The tycoons behind the controversial Taymouth Castle restoration have revealed Kenmore Hotel won’t reopen until 2026.
But Discovery Land Company (DLC) insist the village shop and post office remains on track to welcome locals again in March next year.
The timeline for both projects emerged during an invite-only meeting with residents on Thursday night, which was also attended by politicians John Swinney and Pete Wishart.
The American real estate firm finalised a deal to buy Taymouth Castle in 2019 and has since embarked on a multimillion-pound project to restore the historic Highland Perthshire landmark.
As part of the scheme, it plans to renovate a nearby golf course and build more than 100 houses to create a new luxury resort.
Alongside this DLC, who also own Aberfeldy’s Moness Resort, has purchased a number of properties in nearby Kenmore and it is understood this strategy will continue.
The return date for the famous hotel – which was established in 1572 overlooking the River Tay and claims to be “Scotland’s oldest inn” – is now a year later than expected.
Colin Morton, a community councillor in Kenmore, was at the meeting and described the talks with the US real estate firm as “positive”.
He told us: “From the start there’s been a constructive relationship with the developers.
“There’s obviously been concerns about how big this is, but Thursday night was a very good example of how they’ve been able to address those concerns.”
On Kenmore Hotel, he added: “It’s something that’s going to be a really essential asset to the area.”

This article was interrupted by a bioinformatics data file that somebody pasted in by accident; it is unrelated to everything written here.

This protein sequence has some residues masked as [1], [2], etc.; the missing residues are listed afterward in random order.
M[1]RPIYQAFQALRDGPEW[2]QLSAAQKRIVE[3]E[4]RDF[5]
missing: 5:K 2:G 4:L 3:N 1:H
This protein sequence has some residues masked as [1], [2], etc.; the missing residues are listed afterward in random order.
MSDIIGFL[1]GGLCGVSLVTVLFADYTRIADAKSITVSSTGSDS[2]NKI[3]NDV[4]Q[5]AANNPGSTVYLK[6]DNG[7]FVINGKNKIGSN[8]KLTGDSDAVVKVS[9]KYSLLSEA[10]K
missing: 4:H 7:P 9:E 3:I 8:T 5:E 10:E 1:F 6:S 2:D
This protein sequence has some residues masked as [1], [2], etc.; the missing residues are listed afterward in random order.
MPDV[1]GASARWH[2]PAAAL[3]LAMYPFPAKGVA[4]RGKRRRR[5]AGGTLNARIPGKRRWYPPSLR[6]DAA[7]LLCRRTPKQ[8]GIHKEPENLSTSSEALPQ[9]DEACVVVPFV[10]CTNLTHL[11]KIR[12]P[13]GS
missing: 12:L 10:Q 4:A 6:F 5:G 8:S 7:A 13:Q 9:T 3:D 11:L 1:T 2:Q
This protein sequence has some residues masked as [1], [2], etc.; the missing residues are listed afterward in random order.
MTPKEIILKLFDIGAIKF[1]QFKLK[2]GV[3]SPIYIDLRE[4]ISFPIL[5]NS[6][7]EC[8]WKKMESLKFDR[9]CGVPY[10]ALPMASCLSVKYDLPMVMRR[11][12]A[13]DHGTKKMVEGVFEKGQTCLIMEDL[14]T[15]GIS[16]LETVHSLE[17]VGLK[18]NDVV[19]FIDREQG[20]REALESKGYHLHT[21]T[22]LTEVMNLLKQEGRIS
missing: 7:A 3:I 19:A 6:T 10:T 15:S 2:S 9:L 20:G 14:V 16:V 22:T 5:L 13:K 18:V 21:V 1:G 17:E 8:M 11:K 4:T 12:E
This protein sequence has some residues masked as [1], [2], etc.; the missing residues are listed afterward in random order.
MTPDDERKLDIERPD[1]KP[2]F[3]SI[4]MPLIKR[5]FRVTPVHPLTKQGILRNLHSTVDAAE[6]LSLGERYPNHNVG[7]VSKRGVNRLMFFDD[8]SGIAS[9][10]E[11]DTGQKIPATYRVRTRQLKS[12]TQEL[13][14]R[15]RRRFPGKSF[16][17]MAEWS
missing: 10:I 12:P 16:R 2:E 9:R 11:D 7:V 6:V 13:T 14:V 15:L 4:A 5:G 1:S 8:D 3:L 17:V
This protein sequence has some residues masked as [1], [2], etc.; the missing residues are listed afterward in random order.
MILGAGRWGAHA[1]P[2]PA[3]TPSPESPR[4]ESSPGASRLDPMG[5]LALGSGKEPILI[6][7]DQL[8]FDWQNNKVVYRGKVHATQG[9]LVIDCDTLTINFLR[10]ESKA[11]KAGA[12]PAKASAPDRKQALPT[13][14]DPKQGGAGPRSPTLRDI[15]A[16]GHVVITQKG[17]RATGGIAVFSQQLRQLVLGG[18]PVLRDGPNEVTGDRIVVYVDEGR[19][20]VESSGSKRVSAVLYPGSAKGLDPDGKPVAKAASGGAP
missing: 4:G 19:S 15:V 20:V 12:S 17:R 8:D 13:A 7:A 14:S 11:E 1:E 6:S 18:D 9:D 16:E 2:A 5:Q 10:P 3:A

Mr Swinney and Mr Wishart said the forum was welcome, but they have urged DLC to hold a similar meeting for concerned residents in Aberfeldy.
The former deputy first minister, MSP for Perthshire North, said: “It was a welcome step towards a more open and transparent dialogue.
“However, the fact remains that there are well-documented concerns about both DLC’s overall vision and some of the company’s conduct thus far – particularly relating to their approach to the planning process.”
His SNP colleague Mr Wishart, MP for Perth and North Perthshire, added: “This meeting has been a long time coming and is an important step in DLC’s efforts to improve their communication with the public and be more open about their plans.”
DLC insist the luxury estate at Taymouth is not going to be a gated community for the super-rich and say right to roam laws will be respected.
Tom Collopy, the chief project officer, admitted in July the real estate company’s communication “needs to be improved greatly”.
Protect Loch Tay campaign founder Rob Jamieson claims DLC chiefs have not been transparent about the size of the Taymouth Castle development and says they are refusing to hold a public meeting.
A petition launched by the group in July now has more than 155,000 signatures, attracting huge support from well beyond Perthshire.
Mr Jamieson said: “That so-called public meeting was not a public meeting in any way, shape or form.
“Handpicking the people who were invited – that’s bad faith. That’s not a good way to interact with the public.
“They’re full of good intentions and empty promises.”
Discovery Land Company has been contacted for comment.